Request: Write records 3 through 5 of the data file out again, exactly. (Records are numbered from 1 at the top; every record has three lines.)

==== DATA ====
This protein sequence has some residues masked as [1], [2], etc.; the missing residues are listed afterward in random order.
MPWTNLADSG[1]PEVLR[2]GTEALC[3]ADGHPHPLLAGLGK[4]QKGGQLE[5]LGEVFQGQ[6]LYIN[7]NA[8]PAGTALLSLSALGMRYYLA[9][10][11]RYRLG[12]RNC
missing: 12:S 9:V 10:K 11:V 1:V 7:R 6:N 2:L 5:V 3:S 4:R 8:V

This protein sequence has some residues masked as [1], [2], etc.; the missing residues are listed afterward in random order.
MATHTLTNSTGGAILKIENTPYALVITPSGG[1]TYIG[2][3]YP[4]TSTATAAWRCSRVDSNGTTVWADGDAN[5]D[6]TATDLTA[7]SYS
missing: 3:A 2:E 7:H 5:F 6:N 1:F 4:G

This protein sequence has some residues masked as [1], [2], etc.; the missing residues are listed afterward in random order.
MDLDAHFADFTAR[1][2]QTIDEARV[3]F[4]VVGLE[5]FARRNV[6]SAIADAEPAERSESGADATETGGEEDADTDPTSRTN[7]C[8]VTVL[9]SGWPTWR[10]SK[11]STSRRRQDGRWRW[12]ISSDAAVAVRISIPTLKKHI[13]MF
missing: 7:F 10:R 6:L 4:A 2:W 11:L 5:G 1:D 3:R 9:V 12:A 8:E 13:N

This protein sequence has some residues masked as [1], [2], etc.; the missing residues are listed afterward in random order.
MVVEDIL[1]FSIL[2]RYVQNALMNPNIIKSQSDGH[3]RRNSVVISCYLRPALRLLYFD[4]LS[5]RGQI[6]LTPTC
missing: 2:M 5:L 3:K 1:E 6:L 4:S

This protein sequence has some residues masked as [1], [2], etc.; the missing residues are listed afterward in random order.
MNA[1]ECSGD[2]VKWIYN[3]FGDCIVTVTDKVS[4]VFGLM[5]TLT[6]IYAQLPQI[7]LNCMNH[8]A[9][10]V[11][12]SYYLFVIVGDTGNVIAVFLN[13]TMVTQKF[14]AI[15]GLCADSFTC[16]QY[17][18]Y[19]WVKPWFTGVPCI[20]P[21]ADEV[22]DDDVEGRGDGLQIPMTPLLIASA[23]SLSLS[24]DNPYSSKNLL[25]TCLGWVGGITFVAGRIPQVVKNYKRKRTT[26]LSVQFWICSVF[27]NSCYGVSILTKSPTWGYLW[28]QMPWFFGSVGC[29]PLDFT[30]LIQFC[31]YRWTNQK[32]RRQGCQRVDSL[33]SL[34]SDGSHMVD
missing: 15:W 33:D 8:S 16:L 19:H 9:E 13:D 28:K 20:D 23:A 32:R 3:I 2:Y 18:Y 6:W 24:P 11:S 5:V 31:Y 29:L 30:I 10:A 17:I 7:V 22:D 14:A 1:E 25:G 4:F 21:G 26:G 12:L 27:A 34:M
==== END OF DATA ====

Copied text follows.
This protein sequence has some residues masked as [1], [2], etc.; the missing residues are listed afterward in random order.
MDLDAHFADFTAR[1][2]QTIDEARV[3]F[4]VVGLE[5]FARRNV[6]SAIADAEPAERSESGADATETGGEEDADTDPTSRTN[7]C[8]VTVL[9]SGWPTWR[10]SK[11]STSRRRQDGRWRW[12]ISSDAAVAVRISIPTLKKHI[13]MF
missing: 7:F 10:R 6:L 4:A 2:W 11:L 5:G 1:D 3:R 9:V 12:A 8:E 13:N

This protein sequence has some residues masked as [1], [2], etc.; the missing residues are listed afterward in random order.
MVVEDIL[1]FSIL[2]RYVQNALMNPNIIKSQSDGH[3]RRNSVVISCYLRPALRLLYFD[4]LS[5]RGQI[6]LTPTC
missing: 2:M 5:L 3:K 1:E 6:L 4:S

This protein sequence has some residues masked as [1], [2], etc.; the missing residues are listed afterward in random order.
MNA[1]ECSGD[2]VKWIYN[3]FGDCIVTVTDKVS[4]VFGLM[5]TLT[6]IYAQLPQI[7]LNCMNH[8]A[9][10]V[11][12]SYYLFVIVGDTGNVIAVFLN[13]TMVTQKF[14]AI[15]GLCADSFTC[16]QY[17][18]Y[19]WVKPWFTGVPCI[20]P[21]ADEV[22]DDDVEGRGDGLQIPMTPLLIASA[23]SLSLS[24]DNPYSSKNLL[25]TCLGWVGGITFVAGRIPQVVKNYKRKRTT[26]LSVQFWICSVF[27]NSCYGVSILTKSPTWGYLW[28]QMPWFFGSVGC[29]PLDFT[30]LIQFC[31]YRWTNQK[32]RRQGCQRVDSL[33]SL[34]SDGSHMVD
missing: 15:W 33:D 8:S 16:L 19:H 9:E 13:D 28:K 20:D 23:A 32:R 3:I 2:Y 18:Y 6:W 24:P 11:S 5:V 31:Y 29:L 30:I 10:A 17:I 7:V 22:D 14:A 1:E 25:G 4:F 21:G 26:G 12:L 27:A 34:M